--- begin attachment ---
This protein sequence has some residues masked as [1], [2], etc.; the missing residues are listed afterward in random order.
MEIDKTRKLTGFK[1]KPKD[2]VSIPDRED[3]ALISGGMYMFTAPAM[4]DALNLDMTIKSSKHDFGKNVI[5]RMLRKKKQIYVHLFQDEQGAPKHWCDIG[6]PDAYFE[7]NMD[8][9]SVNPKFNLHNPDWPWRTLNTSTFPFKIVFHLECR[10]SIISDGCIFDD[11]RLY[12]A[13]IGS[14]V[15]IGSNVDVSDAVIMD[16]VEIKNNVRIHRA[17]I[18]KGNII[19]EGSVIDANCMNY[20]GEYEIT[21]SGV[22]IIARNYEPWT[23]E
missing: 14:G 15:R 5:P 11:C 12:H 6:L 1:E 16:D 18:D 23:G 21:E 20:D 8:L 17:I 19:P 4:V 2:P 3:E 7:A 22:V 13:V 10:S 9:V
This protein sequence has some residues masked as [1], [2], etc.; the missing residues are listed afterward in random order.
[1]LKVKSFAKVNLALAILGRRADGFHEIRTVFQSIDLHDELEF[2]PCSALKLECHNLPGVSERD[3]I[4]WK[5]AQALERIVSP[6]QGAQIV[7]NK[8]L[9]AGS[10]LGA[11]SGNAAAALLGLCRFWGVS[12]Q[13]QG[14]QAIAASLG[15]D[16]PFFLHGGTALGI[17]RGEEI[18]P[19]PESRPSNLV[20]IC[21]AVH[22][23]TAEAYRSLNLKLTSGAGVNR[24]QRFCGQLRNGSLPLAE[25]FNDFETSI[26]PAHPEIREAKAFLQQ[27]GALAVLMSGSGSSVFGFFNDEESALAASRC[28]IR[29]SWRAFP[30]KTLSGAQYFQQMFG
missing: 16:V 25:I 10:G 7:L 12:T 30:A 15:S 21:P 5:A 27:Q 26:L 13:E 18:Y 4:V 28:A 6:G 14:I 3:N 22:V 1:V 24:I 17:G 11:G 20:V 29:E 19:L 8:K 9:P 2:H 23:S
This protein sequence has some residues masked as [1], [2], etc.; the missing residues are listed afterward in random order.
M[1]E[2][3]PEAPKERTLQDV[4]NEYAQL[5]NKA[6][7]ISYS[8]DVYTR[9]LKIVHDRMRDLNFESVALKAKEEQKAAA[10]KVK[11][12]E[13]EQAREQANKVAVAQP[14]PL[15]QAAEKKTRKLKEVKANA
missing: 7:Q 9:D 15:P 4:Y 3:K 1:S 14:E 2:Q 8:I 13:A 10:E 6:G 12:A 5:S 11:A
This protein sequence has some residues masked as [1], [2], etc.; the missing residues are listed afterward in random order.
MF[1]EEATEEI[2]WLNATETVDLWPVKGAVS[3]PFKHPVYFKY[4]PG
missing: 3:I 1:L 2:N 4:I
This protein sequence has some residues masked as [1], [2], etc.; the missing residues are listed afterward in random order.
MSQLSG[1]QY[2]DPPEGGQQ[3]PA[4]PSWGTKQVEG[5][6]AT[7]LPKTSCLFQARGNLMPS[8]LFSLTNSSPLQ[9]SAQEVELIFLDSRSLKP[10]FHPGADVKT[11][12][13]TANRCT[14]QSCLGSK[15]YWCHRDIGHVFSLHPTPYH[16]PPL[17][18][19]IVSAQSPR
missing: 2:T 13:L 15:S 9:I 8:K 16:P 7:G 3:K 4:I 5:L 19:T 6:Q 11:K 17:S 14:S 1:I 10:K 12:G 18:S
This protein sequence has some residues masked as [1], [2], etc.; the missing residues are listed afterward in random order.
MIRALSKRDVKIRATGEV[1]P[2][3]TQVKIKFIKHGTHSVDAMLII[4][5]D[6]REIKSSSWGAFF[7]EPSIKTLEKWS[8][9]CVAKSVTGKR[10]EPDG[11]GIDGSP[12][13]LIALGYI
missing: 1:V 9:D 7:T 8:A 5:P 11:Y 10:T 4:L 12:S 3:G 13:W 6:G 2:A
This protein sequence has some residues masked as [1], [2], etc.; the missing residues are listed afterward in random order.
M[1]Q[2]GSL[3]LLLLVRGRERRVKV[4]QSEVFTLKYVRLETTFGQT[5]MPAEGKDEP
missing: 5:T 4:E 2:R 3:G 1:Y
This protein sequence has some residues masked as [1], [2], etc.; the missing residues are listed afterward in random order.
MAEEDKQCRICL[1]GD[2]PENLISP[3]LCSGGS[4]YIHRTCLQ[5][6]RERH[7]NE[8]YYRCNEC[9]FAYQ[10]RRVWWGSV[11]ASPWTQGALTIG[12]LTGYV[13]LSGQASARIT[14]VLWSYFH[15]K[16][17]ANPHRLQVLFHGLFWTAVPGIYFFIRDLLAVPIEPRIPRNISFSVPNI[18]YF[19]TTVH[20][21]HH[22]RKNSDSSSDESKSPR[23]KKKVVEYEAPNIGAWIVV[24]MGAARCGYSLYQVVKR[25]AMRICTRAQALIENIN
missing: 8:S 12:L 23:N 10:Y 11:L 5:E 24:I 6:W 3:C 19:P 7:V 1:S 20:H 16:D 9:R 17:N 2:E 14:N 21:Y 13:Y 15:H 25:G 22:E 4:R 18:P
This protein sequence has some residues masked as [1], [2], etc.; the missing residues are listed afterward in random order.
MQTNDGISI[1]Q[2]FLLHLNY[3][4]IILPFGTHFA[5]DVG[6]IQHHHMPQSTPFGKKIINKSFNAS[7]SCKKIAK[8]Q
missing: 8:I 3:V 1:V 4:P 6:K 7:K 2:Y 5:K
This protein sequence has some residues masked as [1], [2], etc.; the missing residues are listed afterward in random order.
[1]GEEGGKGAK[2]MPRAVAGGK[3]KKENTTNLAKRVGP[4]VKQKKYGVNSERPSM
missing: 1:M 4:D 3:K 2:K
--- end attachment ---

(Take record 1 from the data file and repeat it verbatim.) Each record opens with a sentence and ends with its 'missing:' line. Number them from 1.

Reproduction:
This protein sequence has some residues masked as [1], [2], etc.; the missing residues are listed afterward in random order.
MEIDKTRKLTGFK[1]KPKD[2]VSIPDRED[3]ALISGGMYMFTAPAM[4]DALNLDMTIKSSKHDFGKNVI[5]RMLRKKKQIYVHLFQDEQGAPKHWCDIG[6]PDAYFE[7]NMD[8][9]SVNPKFNLHNPDWPWRTLNTSTFPFKIVFHLECR[10]SIISDGCIFDD[11]RLY[12]A[13]IGS[14]V[15]IGSNVDVSDAVIMD[16]VEIKNNVRIHRA[17]I[18]KGNII[19]EGSVIDANCMNY[20]GEYEIT[21]SGV[22]IIARNYEPWT[23]E
missing: 14:G 15:R 5:P 11:C 12:H 6:L 1:E 16:D 18:D 23:G 21:E 20:D 8:L 17:I 19:P 4:V 2:P 3:E 7:A 22:V 13:V 10:S 9:V